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Google apologizes for hasty shutdown of video sales

Google apologizes for hasty shutdown of video sales

Focuses attention on YouTube, ad-supported model

Google has admitted it "goofed" when it hastily shut down its video sales and rental service last week, leaving users unable to play videos they had already bought. To make amends, the search engine company said it will provide credit card refunds and let them watch their videos for six more months.

After shutting down the download-to-own/download-to-rent (DTO/DTR) portion of Google videos and announcing its refund policy, the company was bombarded with messages from users angry with the way the company handled the situation.

Customers were unhappy that Google decided to offer credits to the checkout accounts of users who made purchases on Google Video or DTO/DTR before July 18, while refunding the credit cards of users who made purchases after that date.

"When your friends and well-intentioned acquaintances tell you that you've made a mistake, it's good to listen," said Google video product manager Bindu Reddy in the company's blog.

Reddy said Google decided to offer the refunds in the form of Google Checkout credits because the company wasn't sure it had users' correct addresses and latest credit card information, and it wanted to make it as easy as possible for users to receive the credits.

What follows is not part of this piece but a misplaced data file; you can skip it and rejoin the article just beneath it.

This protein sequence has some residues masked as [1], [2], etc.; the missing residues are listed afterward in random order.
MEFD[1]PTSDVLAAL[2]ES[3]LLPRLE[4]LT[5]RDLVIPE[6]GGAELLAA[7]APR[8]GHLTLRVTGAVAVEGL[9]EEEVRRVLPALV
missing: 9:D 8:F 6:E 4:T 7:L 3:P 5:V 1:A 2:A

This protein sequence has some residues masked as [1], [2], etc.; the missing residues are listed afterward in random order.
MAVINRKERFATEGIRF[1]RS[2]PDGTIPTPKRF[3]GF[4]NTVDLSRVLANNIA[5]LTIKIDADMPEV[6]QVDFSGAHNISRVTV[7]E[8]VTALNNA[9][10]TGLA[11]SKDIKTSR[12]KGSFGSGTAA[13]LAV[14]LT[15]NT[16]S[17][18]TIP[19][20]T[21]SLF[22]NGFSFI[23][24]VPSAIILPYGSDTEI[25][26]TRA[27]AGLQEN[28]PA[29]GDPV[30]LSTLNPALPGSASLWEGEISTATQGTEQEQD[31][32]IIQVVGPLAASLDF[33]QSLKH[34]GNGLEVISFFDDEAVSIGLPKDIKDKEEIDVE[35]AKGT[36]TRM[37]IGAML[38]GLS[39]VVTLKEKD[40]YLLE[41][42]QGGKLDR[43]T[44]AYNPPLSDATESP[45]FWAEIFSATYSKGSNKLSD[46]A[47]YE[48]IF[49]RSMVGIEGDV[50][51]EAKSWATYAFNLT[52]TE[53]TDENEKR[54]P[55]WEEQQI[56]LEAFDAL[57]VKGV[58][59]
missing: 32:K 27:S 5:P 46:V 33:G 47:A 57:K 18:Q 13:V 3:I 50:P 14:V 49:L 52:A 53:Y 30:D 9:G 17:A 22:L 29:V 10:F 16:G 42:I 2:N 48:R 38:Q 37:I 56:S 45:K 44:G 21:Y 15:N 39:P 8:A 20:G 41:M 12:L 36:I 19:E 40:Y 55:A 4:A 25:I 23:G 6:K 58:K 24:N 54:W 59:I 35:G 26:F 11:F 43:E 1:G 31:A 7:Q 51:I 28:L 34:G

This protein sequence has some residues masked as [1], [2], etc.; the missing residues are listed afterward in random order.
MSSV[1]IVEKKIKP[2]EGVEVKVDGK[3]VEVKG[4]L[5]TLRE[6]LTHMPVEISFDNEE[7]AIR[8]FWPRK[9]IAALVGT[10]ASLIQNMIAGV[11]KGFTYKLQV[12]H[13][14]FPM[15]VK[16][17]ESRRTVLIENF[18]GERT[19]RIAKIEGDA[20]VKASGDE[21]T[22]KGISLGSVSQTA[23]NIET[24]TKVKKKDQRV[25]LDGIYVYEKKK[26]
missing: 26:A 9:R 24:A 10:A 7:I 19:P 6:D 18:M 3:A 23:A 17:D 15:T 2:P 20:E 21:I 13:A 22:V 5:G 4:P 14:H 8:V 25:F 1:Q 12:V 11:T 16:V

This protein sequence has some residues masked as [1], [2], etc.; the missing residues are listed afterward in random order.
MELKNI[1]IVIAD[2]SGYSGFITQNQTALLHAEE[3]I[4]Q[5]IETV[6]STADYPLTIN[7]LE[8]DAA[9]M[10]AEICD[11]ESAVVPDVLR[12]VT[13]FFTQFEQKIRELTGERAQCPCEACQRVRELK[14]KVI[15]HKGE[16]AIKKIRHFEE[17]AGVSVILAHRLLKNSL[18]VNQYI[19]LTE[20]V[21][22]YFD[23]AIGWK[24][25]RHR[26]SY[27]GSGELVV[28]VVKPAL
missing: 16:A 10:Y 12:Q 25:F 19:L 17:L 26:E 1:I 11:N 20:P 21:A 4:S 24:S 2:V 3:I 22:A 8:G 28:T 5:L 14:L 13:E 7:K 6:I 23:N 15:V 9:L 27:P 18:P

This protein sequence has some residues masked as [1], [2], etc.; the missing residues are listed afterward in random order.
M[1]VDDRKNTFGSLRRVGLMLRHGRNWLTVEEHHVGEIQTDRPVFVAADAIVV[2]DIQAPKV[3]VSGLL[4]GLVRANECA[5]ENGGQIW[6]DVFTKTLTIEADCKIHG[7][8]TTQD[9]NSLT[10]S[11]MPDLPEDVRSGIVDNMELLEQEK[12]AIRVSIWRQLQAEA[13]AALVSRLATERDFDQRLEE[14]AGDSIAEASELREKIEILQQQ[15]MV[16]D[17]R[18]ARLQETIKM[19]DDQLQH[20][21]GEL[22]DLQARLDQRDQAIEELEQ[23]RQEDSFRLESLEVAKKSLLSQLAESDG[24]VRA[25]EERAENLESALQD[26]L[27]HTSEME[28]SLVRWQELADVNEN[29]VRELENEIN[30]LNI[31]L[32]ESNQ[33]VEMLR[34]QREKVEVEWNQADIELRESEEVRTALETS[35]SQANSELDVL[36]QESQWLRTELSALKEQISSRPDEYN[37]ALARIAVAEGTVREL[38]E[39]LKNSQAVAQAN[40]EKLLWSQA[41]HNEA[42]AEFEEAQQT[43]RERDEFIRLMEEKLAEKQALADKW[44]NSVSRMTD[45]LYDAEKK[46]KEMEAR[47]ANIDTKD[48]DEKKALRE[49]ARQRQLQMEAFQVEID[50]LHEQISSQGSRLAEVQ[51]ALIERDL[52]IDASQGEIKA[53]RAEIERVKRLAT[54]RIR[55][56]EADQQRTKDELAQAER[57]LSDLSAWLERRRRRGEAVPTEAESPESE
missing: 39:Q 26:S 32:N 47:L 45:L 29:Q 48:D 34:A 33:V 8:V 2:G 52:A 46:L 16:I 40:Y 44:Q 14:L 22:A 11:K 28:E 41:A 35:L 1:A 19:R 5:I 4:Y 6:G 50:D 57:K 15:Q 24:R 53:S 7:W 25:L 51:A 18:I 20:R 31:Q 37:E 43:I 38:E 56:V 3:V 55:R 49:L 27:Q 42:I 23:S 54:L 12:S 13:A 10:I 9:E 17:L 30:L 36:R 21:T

"We should have anticipated that some users would see a checkout credit as nothing more than an extra step of a different (and annoyingly self-serving) kind. Our bad," Reddy said.

To make amends, Reddy said Google is giving a full credit card refund to everyone who ever bought a video, while allowing them to keep the Google Checkout credits they've already received. They will also be able to play the videos they've already downloaded to their computers for another six months.

"Think of it as an additional 'We're sorry we goofed' credit," Reddy said.

Reddy said Google's philosophy of moving quickly helps the company create innovative products, but it also leads to errors that the company has to rectify.

"We make mistakes; we do our best not to repeat them -- and we really do try to fix the ones we make," Reddy said. "That said, the very least that our users should expect from us is that our mistakes be new and innovative, too."

Google also faced criticism this week over another service it bought recently from GrandCentral, which promised to provide people with "a single phone number for life." Google confirmed Monday that it had to change the phone numbers for about 400 customers because a local carrier partner dropped out.

Information from the IDG News Service was included in this report.


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